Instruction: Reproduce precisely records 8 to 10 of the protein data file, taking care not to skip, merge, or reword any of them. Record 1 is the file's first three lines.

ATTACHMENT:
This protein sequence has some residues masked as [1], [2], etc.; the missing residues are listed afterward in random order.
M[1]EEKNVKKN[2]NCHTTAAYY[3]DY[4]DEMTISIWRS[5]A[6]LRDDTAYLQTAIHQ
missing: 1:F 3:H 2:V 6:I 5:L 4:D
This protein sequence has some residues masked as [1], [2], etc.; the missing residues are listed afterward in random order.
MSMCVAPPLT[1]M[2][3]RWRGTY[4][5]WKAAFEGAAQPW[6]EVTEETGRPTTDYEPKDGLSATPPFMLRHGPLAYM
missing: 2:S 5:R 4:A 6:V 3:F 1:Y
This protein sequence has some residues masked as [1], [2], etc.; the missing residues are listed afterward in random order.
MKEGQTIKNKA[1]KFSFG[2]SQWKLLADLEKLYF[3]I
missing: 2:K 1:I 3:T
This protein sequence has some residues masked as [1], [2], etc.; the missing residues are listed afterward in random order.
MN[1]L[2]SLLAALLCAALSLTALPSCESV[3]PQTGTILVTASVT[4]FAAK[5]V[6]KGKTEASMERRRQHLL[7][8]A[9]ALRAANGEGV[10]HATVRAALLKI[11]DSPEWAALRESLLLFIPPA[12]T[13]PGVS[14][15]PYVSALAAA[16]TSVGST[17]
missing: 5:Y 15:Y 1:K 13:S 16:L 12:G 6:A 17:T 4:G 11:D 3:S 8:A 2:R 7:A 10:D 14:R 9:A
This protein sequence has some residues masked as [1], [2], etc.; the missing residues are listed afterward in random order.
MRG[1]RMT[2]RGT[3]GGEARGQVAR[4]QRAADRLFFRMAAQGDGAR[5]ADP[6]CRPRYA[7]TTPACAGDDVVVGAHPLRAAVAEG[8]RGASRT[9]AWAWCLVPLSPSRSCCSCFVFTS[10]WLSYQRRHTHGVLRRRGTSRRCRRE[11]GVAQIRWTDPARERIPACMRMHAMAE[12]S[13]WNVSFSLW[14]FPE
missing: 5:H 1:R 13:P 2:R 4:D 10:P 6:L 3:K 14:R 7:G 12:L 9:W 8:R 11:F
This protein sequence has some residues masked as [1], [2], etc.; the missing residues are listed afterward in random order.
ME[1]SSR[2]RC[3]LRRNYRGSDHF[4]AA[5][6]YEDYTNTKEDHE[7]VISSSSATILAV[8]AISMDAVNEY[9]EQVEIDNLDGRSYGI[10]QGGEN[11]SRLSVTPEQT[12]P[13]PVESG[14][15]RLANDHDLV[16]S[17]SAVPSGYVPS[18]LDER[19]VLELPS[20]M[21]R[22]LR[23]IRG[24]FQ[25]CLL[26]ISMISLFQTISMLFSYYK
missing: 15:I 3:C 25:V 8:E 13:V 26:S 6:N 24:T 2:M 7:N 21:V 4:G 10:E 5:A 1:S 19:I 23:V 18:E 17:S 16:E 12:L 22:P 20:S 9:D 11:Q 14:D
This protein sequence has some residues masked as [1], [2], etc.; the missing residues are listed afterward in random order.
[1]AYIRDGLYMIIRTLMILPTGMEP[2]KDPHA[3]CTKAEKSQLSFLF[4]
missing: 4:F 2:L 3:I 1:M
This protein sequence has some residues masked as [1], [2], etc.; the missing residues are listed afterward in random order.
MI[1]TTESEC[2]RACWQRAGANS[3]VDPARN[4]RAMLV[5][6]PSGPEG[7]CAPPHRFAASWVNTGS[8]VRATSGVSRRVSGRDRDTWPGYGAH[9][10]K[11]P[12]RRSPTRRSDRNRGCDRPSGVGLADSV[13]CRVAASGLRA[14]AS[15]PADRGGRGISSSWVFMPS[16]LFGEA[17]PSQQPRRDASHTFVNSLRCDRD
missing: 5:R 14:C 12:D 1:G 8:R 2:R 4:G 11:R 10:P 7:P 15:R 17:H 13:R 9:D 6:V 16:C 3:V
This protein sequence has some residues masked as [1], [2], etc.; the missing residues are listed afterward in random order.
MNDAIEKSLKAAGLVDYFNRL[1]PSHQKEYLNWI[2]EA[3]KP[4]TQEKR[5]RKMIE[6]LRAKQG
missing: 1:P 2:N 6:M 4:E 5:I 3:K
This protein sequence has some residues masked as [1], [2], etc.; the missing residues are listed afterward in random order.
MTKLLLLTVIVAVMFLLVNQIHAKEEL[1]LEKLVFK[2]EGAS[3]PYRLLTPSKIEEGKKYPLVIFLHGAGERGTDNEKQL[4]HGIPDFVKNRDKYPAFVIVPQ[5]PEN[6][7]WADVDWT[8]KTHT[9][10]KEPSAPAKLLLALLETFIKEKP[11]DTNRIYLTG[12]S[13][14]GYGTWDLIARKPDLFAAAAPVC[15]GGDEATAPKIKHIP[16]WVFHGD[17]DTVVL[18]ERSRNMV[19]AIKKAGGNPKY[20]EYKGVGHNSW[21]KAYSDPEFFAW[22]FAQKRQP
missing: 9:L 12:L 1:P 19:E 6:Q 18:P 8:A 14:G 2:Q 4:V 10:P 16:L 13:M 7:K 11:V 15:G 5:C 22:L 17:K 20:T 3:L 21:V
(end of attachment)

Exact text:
This protein sequence has some residues masked as [1], [2], etc.; the missing residues are listed afterward in random order.
MI[1]TTESEC[2]RACWQRAGANS[3]VDPARN[4]RAMLV[5][6]PSGPEG[7]CAPPHRFAASWVNTGS[8]VRATSGVSRRVSGRDRDTWPGYGAH[9][10]K[11]P[12]RRSPTRRSDRNRGCDRPSGVGLADSV[13]CRVAASGLRA[14]AS[15]PADRGGRGISSSWVFMPS[16]LFGEA[17]PSQQPRRDASHTFVNSLRCDRD
missing: 5:R 14:C 12:D 1:G 8:R 2:R 4:G 11:R 10:P 7:P 15:R 17:H 13:R 9:D 6:V 16:C 3:V
This protein sequence has some residues masked as [1], [2], etc.; the missing residues are listed afterward in random order.
MNDAIEKSLKAAGLVDYFNRL[1]PSHQKEYLNWI[2]EA[3]KP[4]TQEKR[5]RKMIE[6]LRAKQG
missing: 1:P 2:N 6:M 4:E 5:I 3:K
This protein sequence has some residues masked as [1], [2], etc.; the missing residues are listed afterward in random order.
MTKLLLLTVIVAVMFLLVNQIHAKEEL[1]LEKLVFK[2]EGAS[3]PYRLLTPSKIEEGKKYPLVIFLHGAGERGTDNEKQL[4]HGIPDFVKNRDKYPAFVIVPQ[5]PEN[6][7]WADVDWT[8]KTHT[9][10]KEPSAPAKLLLALLETFIKEKP[11]DTNRIYLTG[12]S[13][14]GYGTWDLIARKPDLFAAAAPVC[15]GGDEATAPKIKHIP[16]WVFHGD[17]DTVVL[18]ERSRNMV[19]AIKKAGGNPKY[20]EYKGVGHNSW[21]KAYSDPEFFAW[22]FAQKRQP
missing: 9:L 12:L 1:P 19:E 6:Q 18:P 8:A 14:G 2:Q 4:V 10:P 16:L 13:M 7:K 11:V 15:G 5:C 22:L 17:K 20:T 3:L 21:V